BAKERSFIELD, Calif. (OPINION) — The starring role for Tim Blake Nelson in the feature film “Old Henry” is a very different role for him. Generally, Nelson’s characters are full of energy, loud or just a little larger than life. His latest role is a man of few words who only becomes a person of action as a last resort.
Blake initially jokes that the real reason he wanted to star in the Western about a widowed farmer and his son living in the Oklahoma Territory in 1906 who get caught up in a battle over stolen money was because the character was “old” Henry.
“I have always wanted to play a codger,” Nelson says.
His more serious answer is that he was drawn to the iconic nature of the character. Nelson knows he has played a wide assortment of gregarious “goofballs” and he loved the challenge of playing a role where the less he said, the better.
Nelson was so determined to make Henry such a stoic figure, he went through the script from writer/director Potsie Ponciroli and cut out half of his lines of dialogue. This approach helped Nelson create the quiet determination Henry shows when a posse of men claiming to be the law come to his home.
Henry’s decision as to who to trust reveals a dark history Henry has been hiding. The secret Henry is hiding was such an important part of the character that Nelson spent months doing research. He actually had more time to prepare for this role than most as he was cast months before the shooting schedule was to start and then the shutdowns created by the pandemic gave him even more time to do research.
“Research is incredibly important to me,” Nelson says. “The more I do this, the more time I want for preparation. The larger portion of the work I do – the more I do this – comes during the prep.
“I try to get to the point where on set I am really worrying about nothing but interacting with my scene partner. That takes time. For one thing, you have to learn an entire role before you show up on set so you are never worrying about your lines or where you are in the story.”
All of the extra time allowed Nelson to have a deep understanding of the time period, to develop a full history of the character and even make critical decisions as to exactly how Henry should look.
Nelson – who says he has a naturally lazy eye – wore a prosthetic to make Henry’s right eye droop. He also added a very crooked tooth to the front of his mouth. The physical elements were the last bits Nelson needed to take on the role and made him ready to play Henry once the cameras started rolling.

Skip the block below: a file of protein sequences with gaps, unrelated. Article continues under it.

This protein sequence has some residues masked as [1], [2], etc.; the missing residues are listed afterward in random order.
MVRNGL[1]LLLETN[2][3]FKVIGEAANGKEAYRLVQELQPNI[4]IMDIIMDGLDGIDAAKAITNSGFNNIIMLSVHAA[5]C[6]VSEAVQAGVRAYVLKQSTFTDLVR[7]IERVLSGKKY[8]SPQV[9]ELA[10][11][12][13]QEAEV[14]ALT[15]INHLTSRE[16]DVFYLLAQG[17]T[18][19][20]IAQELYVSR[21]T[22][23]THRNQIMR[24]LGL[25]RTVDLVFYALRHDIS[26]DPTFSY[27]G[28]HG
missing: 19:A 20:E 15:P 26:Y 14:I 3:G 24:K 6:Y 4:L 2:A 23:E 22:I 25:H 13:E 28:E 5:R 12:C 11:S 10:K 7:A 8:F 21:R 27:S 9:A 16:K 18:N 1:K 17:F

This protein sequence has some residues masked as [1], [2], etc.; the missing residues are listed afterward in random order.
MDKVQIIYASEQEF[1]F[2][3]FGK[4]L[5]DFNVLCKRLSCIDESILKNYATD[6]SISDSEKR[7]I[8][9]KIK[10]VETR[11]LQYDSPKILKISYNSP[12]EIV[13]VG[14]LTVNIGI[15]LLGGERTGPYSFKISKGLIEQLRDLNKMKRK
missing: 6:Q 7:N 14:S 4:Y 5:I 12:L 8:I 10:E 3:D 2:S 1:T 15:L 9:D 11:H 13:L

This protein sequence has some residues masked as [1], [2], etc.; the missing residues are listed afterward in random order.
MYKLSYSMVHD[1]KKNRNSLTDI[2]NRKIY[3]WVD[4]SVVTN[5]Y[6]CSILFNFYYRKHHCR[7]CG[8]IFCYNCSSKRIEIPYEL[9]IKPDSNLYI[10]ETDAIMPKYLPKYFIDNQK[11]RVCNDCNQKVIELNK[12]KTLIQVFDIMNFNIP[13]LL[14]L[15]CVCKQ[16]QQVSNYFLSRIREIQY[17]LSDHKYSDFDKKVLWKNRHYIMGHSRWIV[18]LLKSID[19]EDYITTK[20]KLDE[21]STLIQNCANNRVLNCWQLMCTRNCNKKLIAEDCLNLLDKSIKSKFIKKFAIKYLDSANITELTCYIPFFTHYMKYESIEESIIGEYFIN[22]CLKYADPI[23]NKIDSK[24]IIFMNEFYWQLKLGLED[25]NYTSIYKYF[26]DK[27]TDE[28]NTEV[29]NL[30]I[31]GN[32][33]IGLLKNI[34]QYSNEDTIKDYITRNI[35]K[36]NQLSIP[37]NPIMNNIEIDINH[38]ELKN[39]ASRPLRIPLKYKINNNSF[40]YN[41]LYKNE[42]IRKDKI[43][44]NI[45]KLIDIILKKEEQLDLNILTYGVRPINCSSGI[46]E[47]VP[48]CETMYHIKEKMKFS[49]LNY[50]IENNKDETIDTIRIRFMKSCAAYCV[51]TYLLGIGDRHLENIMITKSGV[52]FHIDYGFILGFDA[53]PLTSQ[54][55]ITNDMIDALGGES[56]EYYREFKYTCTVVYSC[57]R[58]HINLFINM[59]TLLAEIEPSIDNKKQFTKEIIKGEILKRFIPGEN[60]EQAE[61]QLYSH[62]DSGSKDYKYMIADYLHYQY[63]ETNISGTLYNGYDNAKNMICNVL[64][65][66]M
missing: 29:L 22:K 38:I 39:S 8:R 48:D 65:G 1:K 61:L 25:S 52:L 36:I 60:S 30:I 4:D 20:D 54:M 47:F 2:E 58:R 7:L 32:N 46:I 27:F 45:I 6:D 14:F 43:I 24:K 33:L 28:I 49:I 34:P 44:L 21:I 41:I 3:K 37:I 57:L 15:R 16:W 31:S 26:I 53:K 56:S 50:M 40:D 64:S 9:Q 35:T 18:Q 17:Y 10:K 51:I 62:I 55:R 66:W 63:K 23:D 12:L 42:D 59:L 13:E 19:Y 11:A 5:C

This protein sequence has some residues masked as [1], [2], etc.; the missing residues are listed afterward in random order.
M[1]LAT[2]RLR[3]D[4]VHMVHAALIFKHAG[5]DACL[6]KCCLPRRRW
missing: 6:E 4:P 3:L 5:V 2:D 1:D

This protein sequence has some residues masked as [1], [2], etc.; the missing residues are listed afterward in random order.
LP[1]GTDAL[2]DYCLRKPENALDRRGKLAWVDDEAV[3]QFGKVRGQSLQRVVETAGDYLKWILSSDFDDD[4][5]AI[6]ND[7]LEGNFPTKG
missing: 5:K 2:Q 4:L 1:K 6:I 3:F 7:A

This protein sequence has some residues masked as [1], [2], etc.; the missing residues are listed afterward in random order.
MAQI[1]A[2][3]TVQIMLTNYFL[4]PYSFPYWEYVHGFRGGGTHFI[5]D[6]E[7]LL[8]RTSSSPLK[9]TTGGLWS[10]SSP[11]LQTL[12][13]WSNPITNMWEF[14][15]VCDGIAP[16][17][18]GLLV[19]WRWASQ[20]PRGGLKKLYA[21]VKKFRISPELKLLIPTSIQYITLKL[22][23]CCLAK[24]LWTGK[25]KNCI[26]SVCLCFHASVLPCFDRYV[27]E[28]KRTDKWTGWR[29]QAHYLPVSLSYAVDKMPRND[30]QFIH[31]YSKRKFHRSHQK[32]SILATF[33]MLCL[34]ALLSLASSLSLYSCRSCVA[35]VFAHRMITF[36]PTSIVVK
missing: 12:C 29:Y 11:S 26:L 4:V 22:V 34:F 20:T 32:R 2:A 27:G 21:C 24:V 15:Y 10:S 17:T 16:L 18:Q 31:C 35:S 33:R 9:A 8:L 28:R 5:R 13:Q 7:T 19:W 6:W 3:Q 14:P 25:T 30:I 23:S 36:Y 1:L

Actors don’t have such freedoms when they are at the beginning of their careers. Nelson jokes that he wished he could go back to all the roles he played in the first 20 years of his career and get a do over to use all that he now knows about acting.
He certainly doesn’t have to waste any time thinking about the acting portion of the job these days. Nelson has put together a long list of TV and acting roles that include “Holes,” “Minority Report,” “Watchman,” “The Ballad of Buster Scruggs,” “The Incredible Hulk” and “Lincoln.”
He’s best known for playing Delmar O’Donnell” in the 2000 release “O Brother, Where Art Thou?” The reason he is so well known for the role is that the film – that also stars George Clooney and John Turturro – is broadcast quite regularly on television.
As to why the film has built up such a huge following, Blake’s theory is that it is the combination of a great cast, great music and a wonderful script by Joel and Ethan Cohn inspired by Homer’s “Odyssey” that has made it so strong.
Nelson’s career has not been limited to TV and film. He sang “In the Jailhouse Now” on the “O Brother, Where Art Thou” soundtrack that earned the Grammy for Album of the Year in 2001. Nelson provided the narration for the audiobook “At the Altar of Speed: The Fast Life and Tragic Death of Dale Earnhardt, Sr.” and has appeared on stage in New York theatres.
All of his years of work helped Nelson know immediately with “Old Henry” exactly what the core element of his character would be.
“What I consider to be the intimate heart of this film to be is that it is about parenting in so many ways,” Nelson says. “I am the father of three boys so I know there is this constant tension in parenting between protecting your children from the dangers of the world out there or exposing them to it so they will be better equipped to deal with it.”
How Nelson’s work came together can be seen as “Old Henry” is now available on DVD and Blu-ray plus through digital platforms.